In any love affair there is a honeymoon period where everything is rosy, optimistic and blissfully free of any negativity. But this kind of blind affection doesn't last forever. Eventually, as both sides get to know each other more intimately, the honeymoon period gives way to a more realistic appreciation of each other's strength's and weaknesses – a positive readjustment.
The IT industry's love affair with everything Linux is undergoing just such an adjustment at the moment. After being hyped as the panacea for everything wrong with the Wintel monoculture, the rose-tinted spectacles have finally come off and serious and realistic questions are now being asked about whether Linux is really going to usurp Windows across the board.
This adjustment is more advanced when it comes to server deployments where the OS has earned its stripes and is well into the realistic appreciation phase. However, the adoption of Linux on the desktop is lagging compared with data centre deployments and is mired in the transition between honeymoon and realistic appreciation.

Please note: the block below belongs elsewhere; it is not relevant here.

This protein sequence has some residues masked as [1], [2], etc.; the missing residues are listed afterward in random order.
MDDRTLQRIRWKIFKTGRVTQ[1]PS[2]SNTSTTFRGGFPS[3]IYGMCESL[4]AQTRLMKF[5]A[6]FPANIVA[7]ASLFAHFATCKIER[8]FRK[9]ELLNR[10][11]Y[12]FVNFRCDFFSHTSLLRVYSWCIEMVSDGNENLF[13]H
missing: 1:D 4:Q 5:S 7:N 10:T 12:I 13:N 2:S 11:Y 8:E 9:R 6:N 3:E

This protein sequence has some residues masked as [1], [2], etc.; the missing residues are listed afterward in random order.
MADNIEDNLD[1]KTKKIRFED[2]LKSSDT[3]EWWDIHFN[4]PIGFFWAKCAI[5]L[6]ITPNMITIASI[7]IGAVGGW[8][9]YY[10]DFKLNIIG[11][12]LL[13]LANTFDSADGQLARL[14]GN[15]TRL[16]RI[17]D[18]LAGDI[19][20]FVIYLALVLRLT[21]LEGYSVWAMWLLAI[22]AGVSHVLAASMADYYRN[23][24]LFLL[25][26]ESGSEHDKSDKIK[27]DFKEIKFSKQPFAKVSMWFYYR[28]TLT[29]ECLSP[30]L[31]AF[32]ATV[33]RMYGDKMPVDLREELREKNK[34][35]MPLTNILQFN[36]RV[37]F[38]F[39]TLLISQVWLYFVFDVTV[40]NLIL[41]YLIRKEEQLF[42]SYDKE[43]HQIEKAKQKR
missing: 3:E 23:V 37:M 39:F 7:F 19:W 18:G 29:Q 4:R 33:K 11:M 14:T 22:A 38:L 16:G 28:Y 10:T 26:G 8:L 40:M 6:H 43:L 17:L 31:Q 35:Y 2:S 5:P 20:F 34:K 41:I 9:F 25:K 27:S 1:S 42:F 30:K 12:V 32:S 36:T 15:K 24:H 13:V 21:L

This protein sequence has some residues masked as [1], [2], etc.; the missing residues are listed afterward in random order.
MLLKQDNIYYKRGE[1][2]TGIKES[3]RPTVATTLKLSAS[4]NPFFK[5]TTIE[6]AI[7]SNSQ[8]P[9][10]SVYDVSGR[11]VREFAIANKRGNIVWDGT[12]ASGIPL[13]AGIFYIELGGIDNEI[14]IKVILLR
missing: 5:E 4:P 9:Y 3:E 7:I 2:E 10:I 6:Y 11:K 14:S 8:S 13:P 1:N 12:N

Analyst Gartner Group released a study this week which claimed that desktop implementations have up until now been characterised by "over enthusiasm and unrealistic projections which lead to more failures than successes". The analyst has an adoption model called the Hype Cycle which represents the pattern of blind devotion followed by readjustment. According the analyst firm's schema, desktop Linux has gone through the "Peak of Inflated Expectations" and is now slipping into the "Trough of disillusionment". However this is not as bad as its sounds, providing the OS continues to move forward, the next step is to transition into the "Slope of Enlightenment" and eventually to the "Plateau of Productivity".
But escape form the trough is not guaranteed; just as some relationships falter after the honeymoon period, the Linux community must convince its IT industry admirers that they have a long-term future together. The cause has not been helped by the fact that the City of Munich – one of the most high profile migrations to desktop Linux to date -- has been delayed. The massive amount of attention that has been focused on Munich has no doubt contributed to its decision to take its time and get the migration right. This is undoubtedly the right decision. A high profile failure at this point certainly will not help. But a solid, proven success will go some way towards ensuring that the IT industry's interest in desktop Linux is more than a passing infatuation.